The Monetary Authority Singapore MAS) and a consortium of big banks including Bank of America Merrill Lynch, Credit Suisse, DBS Bank Ltd, HSBC, J.P. Morgan and Mitsubishi UFJ Group have successfully produced a digital representation of the Singapore dollar for interbank settlement.
The project began in November 2016, and as well developing a ‘digital dollar’, it has also succeeded in testing ways of integrating the MAS Electronic Payment System with a Distributed Ledger Technology (DLT) for automated collateral management.
Referred to as Project Ubin, the collaborators commissioned a white paper from Deloitte, entitled “The Future is Here – Project Ubin: SGD on Distributed Ledger.
The White Paper has christened DLT the “Internet of Value”, and concluded, according to FinTech news Singapore, that DLT “has the potential to change the way business is done”, and “boosts efficiency, security and transparency of transactional activities.”
Deloitte’s report also reveals that MAS are partnering with R3, a DLT consortium that recently raised blockchain technology’s largest ever funding round of $107m, to help it act as settlement agent, operator and overseer of payment, clearing and settlement systems in Singapore.
R3 CEO Tim Grant had this to say about the project:
“This effort has confirmed that harnessing the power of collaborative networks can yield demonstrable results and we hope that the progressive stance of all the participants in this project, and especially that of MAS, will inspire similar work in other jurisdictions going forward.”
The report goes on to show that 24 countries around the world are currently investing in blockchain technology, whilst 2,500 blockchain-related patents have been filed over the past 3 years, $1.4 billion of investments made, that 90+ central banks are engaged in preliminary DLT discussions, and that 80% of banks are predicted to initiate DLT projects by 2017.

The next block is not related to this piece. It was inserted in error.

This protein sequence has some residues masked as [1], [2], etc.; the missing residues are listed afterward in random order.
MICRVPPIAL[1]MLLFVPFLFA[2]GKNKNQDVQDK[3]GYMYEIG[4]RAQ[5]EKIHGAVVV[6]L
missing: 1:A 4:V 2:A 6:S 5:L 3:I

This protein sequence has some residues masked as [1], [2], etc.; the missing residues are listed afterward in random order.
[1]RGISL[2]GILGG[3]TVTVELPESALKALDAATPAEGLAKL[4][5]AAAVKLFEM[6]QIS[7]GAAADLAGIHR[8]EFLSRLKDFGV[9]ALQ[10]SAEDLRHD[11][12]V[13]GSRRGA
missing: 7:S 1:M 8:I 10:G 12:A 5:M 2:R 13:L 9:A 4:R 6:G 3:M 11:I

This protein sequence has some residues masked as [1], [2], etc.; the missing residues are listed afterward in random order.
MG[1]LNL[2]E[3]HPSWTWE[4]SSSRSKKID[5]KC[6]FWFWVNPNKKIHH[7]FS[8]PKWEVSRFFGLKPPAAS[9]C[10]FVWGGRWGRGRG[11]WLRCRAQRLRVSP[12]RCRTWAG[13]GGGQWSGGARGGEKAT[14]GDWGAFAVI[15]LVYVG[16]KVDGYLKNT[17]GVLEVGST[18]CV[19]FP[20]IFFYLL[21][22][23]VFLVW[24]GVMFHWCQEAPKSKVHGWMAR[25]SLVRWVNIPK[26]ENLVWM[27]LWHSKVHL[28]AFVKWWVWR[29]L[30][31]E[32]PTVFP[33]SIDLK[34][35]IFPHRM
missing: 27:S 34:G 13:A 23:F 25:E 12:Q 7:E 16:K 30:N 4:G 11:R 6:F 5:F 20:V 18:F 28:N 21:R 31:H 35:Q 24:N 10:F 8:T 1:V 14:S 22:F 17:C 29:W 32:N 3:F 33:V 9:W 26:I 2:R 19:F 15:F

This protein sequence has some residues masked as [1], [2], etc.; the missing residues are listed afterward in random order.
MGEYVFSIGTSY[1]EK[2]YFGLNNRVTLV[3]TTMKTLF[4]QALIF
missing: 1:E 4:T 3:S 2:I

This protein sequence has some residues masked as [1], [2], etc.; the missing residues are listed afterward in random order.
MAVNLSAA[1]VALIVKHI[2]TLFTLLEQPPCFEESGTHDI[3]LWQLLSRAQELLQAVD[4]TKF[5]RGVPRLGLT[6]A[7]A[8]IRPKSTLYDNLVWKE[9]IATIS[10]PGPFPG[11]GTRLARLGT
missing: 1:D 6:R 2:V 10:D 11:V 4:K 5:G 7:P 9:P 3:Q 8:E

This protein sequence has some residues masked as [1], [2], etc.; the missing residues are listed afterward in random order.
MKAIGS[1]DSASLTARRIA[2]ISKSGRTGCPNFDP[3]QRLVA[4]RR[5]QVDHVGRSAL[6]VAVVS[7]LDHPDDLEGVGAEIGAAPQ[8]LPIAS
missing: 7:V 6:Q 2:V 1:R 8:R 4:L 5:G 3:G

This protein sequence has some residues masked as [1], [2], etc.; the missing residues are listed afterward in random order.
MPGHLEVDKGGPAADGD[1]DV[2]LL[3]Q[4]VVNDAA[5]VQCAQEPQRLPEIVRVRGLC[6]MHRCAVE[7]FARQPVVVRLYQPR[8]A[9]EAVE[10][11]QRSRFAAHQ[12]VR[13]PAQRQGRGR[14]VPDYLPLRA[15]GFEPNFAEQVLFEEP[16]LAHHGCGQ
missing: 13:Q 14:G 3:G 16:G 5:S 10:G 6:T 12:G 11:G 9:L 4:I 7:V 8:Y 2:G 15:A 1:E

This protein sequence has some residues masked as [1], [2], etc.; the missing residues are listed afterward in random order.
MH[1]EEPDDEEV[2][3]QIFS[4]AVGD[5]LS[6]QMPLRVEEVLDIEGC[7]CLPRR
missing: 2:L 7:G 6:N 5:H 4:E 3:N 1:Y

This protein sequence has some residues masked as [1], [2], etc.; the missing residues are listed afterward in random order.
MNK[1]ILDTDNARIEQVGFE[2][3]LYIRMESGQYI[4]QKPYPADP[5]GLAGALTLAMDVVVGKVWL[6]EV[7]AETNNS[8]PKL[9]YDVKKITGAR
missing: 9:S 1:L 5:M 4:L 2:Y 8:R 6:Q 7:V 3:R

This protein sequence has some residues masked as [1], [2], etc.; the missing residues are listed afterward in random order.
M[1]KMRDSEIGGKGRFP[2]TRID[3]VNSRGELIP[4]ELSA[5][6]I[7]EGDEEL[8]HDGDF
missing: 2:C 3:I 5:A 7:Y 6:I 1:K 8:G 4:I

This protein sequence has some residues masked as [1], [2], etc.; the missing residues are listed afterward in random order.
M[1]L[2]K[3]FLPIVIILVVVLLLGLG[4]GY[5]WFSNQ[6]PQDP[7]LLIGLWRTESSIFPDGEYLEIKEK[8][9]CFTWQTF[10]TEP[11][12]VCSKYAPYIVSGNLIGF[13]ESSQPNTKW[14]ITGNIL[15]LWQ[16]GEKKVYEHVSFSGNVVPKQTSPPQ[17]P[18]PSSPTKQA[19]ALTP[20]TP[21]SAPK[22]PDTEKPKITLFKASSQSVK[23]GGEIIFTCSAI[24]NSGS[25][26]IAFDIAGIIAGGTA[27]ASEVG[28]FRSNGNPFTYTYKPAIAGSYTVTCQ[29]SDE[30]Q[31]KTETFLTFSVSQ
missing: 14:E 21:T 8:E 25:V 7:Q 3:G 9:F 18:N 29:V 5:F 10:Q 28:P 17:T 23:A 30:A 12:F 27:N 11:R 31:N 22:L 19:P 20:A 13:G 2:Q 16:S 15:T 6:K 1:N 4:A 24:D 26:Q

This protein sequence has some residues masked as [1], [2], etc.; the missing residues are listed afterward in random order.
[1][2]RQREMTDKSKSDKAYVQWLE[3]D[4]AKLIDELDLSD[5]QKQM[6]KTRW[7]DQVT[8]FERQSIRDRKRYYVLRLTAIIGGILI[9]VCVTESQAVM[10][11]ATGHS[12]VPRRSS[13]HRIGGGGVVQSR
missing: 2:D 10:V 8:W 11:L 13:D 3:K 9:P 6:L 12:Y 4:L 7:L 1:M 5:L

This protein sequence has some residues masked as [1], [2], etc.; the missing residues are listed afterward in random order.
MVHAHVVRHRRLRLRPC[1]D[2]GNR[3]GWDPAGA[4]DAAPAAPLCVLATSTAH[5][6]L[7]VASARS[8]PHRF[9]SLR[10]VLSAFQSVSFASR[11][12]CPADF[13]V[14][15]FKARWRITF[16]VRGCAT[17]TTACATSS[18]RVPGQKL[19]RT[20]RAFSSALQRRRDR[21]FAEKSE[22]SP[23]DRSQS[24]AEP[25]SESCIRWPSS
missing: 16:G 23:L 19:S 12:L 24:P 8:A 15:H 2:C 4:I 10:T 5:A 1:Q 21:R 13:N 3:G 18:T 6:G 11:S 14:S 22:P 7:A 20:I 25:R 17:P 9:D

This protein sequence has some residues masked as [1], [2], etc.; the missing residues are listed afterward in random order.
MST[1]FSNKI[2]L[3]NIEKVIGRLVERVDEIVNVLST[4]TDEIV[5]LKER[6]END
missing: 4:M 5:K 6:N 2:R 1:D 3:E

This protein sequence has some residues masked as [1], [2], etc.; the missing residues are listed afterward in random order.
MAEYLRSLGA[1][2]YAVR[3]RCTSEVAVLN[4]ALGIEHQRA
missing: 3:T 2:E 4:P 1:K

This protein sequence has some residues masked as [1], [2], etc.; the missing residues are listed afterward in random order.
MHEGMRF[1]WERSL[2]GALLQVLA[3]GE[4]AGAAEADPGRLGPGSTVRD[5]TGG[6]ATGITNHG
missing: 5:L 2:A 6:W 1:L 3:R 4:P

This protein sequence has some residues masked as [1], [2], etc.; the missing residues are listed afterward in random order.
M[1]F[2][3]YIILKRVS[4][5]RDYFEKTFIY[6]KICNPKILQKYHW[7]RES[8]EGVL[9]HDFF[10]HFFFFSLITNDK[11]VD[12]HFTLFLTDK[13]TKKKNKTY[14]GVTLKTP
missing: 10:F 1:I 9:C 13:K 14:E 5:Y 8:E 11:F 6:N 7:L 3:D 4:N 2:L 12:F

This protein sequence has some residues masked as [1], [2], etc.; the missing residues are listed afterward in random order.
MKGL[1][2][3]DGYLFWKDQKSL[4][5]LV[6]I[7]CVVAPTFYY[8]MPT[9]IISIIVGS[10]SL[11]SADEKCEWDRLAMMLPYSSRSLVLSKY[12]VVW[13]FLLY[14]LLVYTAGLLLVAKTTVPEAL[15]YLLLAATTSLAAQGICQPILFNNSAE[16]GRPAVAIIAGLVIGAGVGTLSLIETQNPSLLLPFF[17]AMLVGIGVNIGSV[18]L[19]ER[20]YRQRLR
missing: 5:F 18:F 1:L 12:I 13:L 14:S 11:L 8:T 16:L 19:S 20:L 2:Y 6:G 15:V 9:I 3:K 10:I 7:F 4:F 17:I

Deloitte looks beyond cross-border payment and suggests that Smart Contracts, Disintermediation, Crypography, Real-Time Settlement, one-to-one transactions (without third party monitoring) and crime-prevention are also major benefits of using DLT style technology.
MAS reportedly want to address concerns around interoperability between platforms, appropriate privacy levels, identification issues and evidence that the platform can be sufficiently scaled and upgraded before it will consider larger-scale adoption of DLT.
As such, MAS plans to launch two further spin-off projects.
The first, collaborating with the Singapore Exchange (SGX) will look at integrating DLT into fixed income, securities trading, and the settlement cycle.
The second, will look at new ways of conducting cross border payments using a central bank digital currency.
“We look forward to the next phases of our project which will develop trial applications for securities settlement and cross border payments.”
Says Sopnendu Mohanty, Chief Fintech Officer at MAS.
Singapore is pulling out all the stops as it vies with London for the right to call itself the world’s biggest and best Fintech hub. Despite the competition, however, the Financial Conduct Authority, Britain’s equivalent of MAS, have signed an agreement with MAS to keep one another informed about emerging fintech trends.